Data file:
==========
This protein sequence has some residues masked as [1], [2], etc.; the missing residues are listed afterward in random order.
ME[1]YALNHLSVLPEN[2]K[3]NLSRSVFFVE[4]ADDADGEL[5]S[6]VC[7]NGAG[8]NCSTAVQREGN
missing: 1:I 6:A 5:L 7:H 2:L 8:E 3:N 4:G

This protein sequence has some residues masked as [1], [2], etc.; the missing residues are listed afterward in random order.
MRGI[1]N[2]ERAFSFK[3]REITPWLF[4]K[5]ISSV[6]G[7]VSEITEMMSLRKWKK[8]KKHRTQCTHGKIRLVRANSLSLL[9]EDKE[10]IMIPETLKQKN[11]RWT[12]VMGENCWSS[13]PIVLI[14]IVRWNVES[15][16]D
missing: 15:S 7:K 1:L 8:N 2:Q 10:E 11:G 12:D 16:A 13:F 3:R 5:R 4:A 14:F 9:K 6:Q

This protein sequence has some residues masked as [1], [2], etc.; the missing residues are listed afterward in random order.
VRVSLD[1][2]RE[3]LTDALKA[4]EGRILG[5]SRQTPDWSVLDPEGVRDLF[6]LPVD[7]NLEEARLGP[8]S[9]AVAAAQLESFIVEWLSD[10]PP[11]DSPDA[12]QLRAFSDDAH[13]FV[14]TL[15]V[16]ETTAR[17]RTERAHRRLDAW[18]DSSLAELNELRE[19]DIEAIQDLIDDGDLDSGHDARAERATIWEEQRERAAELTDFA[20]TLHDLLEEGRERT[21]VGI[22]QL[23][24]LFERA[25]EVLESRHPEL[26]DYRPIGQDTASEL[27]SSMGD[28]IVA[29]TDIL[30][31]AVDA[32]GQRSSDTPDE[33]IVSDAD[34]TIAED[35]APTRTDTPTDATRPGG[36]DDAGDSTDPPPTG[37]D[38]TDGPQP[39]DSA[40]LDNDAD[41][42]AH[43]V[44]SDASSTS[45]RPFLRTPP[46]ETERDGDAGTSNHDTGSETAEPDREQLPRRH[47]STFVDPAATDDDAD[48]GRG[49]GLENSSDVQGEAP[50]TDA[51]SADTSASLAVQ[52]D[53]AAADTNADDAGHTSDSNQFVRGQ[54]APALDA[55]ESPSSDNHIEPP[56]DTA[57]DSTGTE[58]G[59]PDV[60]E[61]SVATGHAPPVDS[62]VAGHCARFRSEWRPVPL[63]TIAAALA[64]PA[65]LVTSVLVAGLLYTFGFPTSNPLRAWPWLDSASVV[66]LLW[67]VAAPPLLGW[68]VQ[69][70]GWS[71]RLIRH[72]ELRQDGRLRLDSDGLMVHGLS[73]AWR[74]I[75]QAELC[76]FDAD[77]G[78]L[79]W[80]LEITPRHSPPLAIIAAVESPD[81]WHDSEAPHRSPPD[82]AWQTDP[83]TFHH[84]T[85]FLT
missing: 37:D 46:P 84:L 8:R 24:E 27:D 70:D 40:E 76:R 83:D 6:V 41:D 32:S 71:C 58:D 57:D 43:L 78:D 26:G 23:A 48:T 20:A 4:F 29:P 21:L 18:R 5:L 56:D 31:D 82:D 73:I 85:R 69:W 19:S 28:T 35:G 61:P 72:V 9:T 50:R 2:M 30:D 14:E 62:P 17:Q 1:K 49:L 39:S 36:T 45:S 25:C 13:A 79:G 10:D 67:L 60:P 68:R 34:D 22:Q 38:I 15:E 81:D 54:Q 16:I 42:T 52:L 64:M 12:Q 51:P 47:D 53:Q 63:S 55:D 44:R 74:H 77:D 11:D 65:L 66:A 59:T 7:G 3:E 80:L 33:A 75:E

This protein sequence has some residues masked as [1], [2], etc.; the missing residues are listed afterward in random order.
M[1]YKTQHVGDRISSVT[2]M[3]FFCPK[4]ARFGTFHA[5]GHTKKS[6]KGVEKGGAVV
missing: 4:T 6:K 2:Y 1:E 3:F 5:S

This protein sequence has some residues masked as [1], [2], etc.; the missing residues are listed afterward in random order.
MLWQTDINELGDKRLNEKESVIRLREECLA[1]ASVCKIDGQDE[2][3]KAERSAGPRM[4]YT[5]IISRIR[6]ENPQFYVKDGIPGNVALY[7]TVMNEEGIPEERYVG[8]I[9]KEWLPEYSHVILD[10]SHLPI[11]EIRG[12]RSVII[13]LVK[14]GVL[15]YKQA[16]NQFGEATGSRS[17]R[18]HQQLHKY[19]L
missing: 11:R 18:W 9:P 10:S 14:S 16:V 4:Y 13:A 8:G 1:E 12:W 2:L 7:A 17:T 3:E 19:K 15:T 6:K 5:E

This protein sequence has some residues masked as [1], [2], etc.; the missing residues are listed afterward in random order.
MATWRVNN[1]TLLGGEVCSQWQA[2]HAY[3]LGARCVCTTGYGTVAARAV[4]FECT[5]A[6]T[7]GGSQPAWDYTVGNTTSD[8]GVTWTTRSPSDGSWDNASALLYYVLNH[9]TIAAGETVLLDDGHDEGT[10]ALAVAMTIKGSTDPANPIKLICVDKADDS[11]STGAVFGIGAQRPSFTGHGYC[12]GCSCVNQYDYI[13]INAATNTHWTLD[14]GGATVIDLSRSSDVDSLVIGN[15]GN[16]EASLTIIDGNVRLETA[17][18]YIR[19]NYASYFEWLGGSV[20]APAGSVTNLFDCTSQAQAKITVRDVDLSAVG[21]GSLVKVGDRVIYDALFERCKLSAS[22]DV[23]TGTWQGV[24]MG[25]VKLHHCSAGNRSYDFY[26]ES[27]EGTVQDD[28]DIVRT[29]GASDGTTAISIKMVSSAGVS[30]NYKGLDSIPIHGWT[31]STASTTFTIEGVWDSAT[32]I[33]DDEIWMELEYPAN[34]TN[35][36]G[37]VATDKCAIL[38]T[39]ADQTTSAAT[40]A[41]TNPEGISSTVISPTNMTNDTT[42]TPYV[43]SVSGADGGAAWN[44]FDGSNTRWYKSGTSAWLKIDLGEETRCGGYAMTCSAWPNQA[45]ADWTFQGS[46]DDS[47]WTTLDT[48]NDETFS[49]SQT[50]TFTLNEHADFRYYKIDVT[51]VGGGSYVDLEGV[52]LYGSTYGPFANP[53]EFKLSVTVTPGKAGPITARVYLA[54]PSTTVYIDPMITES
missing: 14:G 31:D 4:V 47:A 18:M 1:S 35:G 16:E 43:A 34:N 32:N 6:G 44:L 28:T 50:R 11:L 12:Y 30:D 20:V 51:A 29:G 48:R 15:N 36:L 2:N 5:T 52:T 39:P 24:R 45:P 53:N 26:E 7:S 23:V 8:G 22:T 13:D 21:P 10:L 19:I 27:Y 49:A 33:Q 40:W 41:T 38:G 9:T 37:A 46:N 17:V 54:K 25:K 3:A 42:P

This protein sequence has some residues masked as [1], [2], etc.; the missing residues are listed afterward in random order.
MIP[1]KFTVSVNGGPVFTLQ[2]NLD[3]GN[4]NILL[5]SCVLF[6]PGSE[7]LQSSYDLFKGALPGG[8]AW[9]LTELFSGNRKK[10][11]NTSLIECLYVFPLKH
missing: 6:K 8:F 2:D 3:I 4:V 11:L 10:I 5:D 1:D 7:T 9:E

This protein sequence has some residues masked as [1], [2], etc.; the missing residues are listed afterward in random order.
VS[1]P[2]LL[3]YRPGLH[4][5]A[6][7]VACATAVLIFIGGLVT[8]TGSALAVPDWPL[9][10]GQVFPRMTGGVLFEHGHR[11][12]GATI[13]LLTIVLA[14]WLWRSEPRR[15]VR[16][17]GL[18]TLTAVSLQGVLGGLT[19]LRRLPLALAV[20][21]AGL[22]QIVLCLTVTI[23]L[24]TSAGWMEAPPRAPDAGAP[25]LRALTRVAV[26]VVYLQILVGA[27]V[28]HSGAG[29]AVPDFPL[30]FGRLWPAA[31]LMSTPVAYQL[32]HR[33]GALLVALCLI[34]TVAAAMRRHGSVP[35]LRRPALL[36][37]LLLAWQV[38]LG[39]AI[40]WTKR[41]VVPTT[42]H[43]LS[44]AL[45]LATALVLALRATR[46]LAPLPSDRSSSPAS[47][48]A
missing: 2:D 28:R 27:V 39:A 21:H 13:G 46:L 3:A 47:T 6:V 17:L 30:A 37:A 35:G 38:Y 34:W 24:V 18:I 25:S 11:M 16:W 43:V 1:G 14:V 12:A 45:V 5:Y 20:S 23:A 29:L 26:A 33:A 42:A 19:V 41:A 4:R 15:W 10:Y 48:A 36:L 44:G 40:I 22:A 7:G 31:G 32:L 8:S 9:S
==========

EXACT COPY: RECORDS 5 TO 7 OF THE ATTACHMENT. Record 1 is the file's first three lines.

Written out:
This protein sequence has some residues masked as [1], [2], etc.; the missing residues are listed afterward in random order.
MLWQTDINELGDKRLNEKESVIRLREECLA[1]ASVCKIDGQDE[2][3]KAERSAGPRM[4]YT[5]IISRIR[6]ENPQFYVKDGIPGNVALY[7]TVMNEEGIPEERYVG[8]I[9]KEWLPEYSHVILD[10]SHLPI[11]EIRG[12]RSVII[13]LVK[14]GVL[15]YKQA[16]NQFGEATGSRS[17]R[18]HQQLHKY[19]L
missing: 11:R 18:W 9:P 10:S 14:S 16:V 4:Y 13:A 8:G 1:E 12:W 2:L 7:A 17:T 3:E 19:K 15:T 6:K 5:E

This protein sequence has some residues masked as [1], [2], etc.; the missing residues are listed afterward in random order.
MATWRVNN[1]TLLGGEVCSQWQA[2]HAY[3]LGARCVCTTGYGTVAARAV[4]FECT[5]A[6]T[7]GGSQPAWDYTVGNTTSD[8]GVTWTTRSPSDGSWDNASALLYYVLNH[9]TIAAGETVLLDDGHDEGT[10]ALAVAMTIKGSTDPANPIKLICVDKADDS[11]STGAVFGIGAQRPSFTGHGYC[12]GCSCVNQYDYI[13]INAATNTHWTLD[14]GGATVIDLSRSSDVDSLVIGN[15]GN[16]EASLTIIDGNVRLETA[17][18]YIR[19]NYASYFEWLGGSV[20]APAGSVTNLFDCTSQAQAKITVRDVDLSAVG[21]GSLVKVGDRVIYDALFERCKLSAS[22]DV[23]TGTWQGV[24]MG[25]VKLHHCSAGNRSYDFY[26]ES[27]EGTVQDD[28]DIVRT[29]GASDGTTAISIKMVSSAGVS[30]NYKGLDSIPIHGWT[31]STASTTFTIEGVWDSAT[32]I[33]DDEIWMELEYPAN[34]TN[35][36]G[37]VATDKCAIL[38]T[39]ADQTTSAAT[40]A[41]TNPEGISSTVISPTNMTNDTT[42]TPYV[43]SVSGADGGAAWN[44]FDGSNTRWYKSGTSAWLKIDLGEETRCGGYAMTCSAWPNQA[45]ADWTFQGS[46]DDS[47]WTTLDT[48]NDETFS[49]SQT[50]TFTLNEHADFRYYKIDVT[51]VGGGSYVDLEGV[52]LYGSTYGPFANP[53]EFKLSVTVTPGKAGPITARVYLA[54]PSTTVYIDPMITES
missing: 14:G 31:D 4:V 47:A 18:M 1:S 35:G 16:E 43:A 34:N 32:N 6:G 44:L 28:T 50:R 11:L 12:Y 30:D 20:V 51:A 29:G 48:R 15:N 36:L 2:N 5:T 52:T 39:P 24:R 45:P 53:N 26:E 7:S 23:V 8:G 22:T 13:D 21:P 10:L 19:I 27:Y 49:A 33:Q 40:W 41:T 38:G 9:T 37:A 46:N 17:V 54:K 25:K 3:A 42:P

This protein sequence has some residues masked as [1], [2], etc.; the missing residues are listed afterward in random order.
MIP[1]KFTVSVNGGPVFTLQ[2]NLD[3]GN[4]NILL[5]SCVLF[6]PGSE[7]LQSSYDLFKGALPGG[8]AW[9]LTELFSGNRKK[10][11]NTSLIECLYVFPLKH
missing: 6:K 8:F 2:D 3:I 4:V 11:L 10:I 5:D 1:D 7:T 9:E